THE EIGHT-MEMBER Augusta delegation to the Georgia General Assembly has done nothing to improve the law consolidating the old city and county governments. And there are only two days left in the 2000 legislative session.
By the end of last week House Bill 1742 -- supported by Reps. Robin Williams, R-Augusta, George DeLoach, R-Hephzibah, and Henry Howard, D-Augusta -- lacked the fourth House signature needed for passage.
The bill's chief aim is to slightly strengthen Augusta's mayor by placing the administrator and department heads under his hiring and firing authority. Only the mayor could recommend candidates for the administrator job (currently the Augusta Commission does this) and the mayor could remove the administrator with the concurrence of a commission majority.
The administrator and department heads would be up for review annually and, if warranted, the mayor would have new power to fire a department head (again subject to approval of a Commission majority). Currently the administrator has the power to remove a department's boss.
Williams proposed this change after it became apparent that any veto power for the mayor wouldn't pass due to opposition by Sen. Charles Walker, D-Augusta. Last year, Walker said he favored giving the mayor budgetary veto power; now the senator claims unnamed black clergymen oppose any mayoral veto, so he'll follow their lead.
Rep. Jack Connell, D-Augusta, didn't sign H.B. 1742 due to reservations on the hiring/firing aspects. Unless someone pulls a rabbit out of a hat, legislators won't adjust the consolidation law.
Odds and ends
Augusta lawmakers have also failed to address the city attorney/law department issue. Lawmakers had said they'd clarify consolidation law language that appears to stipulate a legal department (even though there isn't one).
A bill by Rep. Robin Williams, R-Augusta, requiring full tax refunds to
any Georgian due to an error by a local
government remains stuck in a Democrat-controlled committee. The GOP lawmaker filed the bill in response to the Augusta Commission, which last year cheated two disabled veterans by granting only partial refunds.
It is instructive to learn what two U.S. cities have accomplished under reform-minded leadership.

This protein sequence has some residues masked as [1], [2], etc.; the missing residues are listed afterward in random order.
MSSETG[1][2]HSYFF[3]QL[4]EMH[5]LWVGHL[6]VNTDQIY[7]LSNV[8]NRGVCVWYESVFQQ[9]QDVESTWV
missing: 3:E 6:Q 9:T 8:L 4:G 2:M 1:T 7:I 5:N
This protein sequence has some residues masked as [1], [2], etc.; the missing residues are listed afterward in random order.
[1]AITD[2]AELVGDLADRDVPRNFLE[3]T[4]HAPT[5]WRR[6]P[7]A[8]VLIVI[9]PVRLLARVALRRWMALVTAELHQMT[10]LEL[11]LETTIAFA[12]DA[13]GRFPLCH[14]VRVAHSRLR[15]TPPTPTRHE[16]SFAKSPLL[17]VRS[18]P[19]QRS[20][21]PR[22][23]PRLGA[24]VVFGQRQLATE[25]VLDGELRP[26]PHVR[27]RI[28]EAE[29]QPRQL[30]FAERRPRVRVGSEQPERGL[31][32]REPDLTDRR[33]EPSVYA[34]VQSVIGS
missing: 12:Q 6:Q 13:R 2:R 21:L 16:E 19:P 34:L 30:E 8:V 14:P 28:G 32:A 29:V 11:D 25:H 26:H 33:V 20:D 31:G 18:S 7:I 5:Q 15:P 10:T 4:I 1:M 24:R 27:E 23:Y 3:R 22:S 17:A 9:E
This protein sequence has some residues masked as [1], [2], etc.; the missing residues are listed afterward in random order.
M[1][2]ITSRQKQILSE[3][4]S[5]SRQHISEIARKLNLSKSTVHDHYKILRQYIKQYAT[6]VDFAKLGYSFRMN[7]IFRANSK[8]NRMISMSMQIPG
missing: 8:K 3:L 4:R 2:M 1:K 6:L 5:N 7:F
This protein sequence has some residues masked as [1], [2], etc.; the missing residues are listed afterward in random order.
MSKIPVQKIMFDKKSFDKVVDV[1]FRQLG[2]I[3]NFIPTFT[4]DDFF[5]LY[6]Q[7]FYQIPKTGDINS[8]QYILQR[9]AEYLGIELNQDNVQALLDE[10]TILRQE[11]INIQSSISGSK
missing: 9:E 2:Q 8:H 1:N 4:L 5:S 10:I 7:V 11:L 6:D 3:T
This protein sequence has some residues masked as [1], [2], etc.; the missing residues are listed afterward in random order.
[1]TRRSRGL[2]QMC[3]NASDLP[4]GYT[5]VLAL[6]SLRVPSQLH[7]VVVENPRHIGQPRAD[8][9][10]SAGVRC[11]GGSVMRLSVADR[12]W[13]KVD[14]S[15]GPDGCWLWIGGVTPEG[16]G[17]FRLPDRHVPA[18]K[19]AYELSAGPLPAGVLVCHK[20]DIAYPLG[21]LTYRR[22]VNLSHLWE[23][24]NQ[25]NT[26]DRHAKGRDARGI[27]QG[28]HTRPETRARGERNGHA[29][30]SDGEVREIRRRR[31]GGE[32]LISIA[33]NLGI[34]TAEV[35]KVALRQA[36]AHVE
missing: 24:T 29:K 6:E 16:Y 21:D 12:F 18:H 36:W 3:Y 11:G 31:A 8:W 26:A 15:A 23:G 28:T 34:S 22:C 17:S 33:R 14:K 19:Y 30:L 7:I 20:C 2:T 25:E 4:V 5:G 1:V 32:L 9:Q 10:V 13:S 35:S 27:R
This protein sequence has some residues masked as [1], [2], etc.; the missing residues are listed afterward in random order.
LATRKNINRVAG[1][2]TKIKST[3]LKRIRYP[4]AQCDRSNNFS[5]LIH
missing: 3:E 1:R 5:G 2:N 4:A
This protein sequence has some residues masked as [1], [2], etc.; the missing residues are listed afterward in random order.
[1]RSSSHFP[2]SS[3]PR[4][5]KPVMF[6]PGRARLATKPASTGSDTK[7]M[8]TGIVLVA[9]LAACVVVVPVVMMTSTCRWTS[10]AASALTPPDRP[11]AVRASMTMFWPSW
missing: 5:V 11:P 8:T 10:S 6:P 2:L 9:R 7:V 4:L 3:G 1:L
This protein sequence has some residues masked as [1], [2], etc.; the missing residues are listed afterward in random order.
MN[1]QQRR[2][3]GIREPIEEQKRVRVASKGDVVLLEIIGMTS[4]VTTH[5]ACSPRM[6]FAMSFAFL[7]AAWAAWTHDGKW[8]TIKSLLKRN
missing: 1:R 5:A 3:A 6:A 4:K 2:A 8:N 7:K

Indianapolis Mayor Stephen Goldsmith established a Regulatory Study Commission to examine the convoluted city code. It estimated the city was spending $125 million annually administering its regulations. The panel couldn't review everything, so it focused on those regulations with the largest effect on businesses and citizens: taxi regulations, business and occupational licensing rules, development restrictions and health regulations. The result? Rules were clarified, streamlined or eliminated -- and efficiencies and savings were soon evident.
San Diego Mayor Susan Golding initiates periodic "Regulatory Relief Days," when the City Council fixes existing regulations. The city has been slashing a wordy zoning code (including 78 sets of confusing outdoor storage and signage regulations, and 15 different driveway-width rules).
Why can't Augusta also cut red tape?
Just as the Congress periodically tackles deregulation so, too, should cities and counties. Both Goldsmith and Golding say their efforts were helped by news media reports, which in turn elicited support from people who can benefit the most (especially potential entrepreneurs).
Augusta Mayor Bob Young and most commissioners have expressed interest in cutting red tape. The commission ought to consider having a "Regulatory Relief Day" on the agenda. Lord knows there are vague or confusing rules in the city code.
Cheek needs a map
District 6 Commissioner Andy Cheek shot from the hip, and made a foolish slip, when criticizing Rep. Robin Williams, R-Augusta, for supporting a failed water authority bill that, at Williams' insistence, included a referendum.
Cheek, in an error-ridden "media advisory" to "newsroom's (sic) and the people of Augusta," wrote: "Two non-Augusta-Richmond County residents, Reps. Williams and (Alberta) Anderson, co-sponsor H.B. 1698..."
That was amusing to Williams, whose family home for years has been on Wheeler Road in Augusta.
The quote of the week goes to U.S. Rep. Lindsey Graham, R-S.C., who responded to the vice president's phony championing of campaign finance reform:
"Al Gore, of all people, saying, `This is the centerpiece of my campaign,' that'd be like Bill Clinton giving sexual harassment seminars."
Phil Kent is senior editorial writer for The Augusta Chronicle. He can be reached at (706) 823-3327 or firstname.lastname@example.org.
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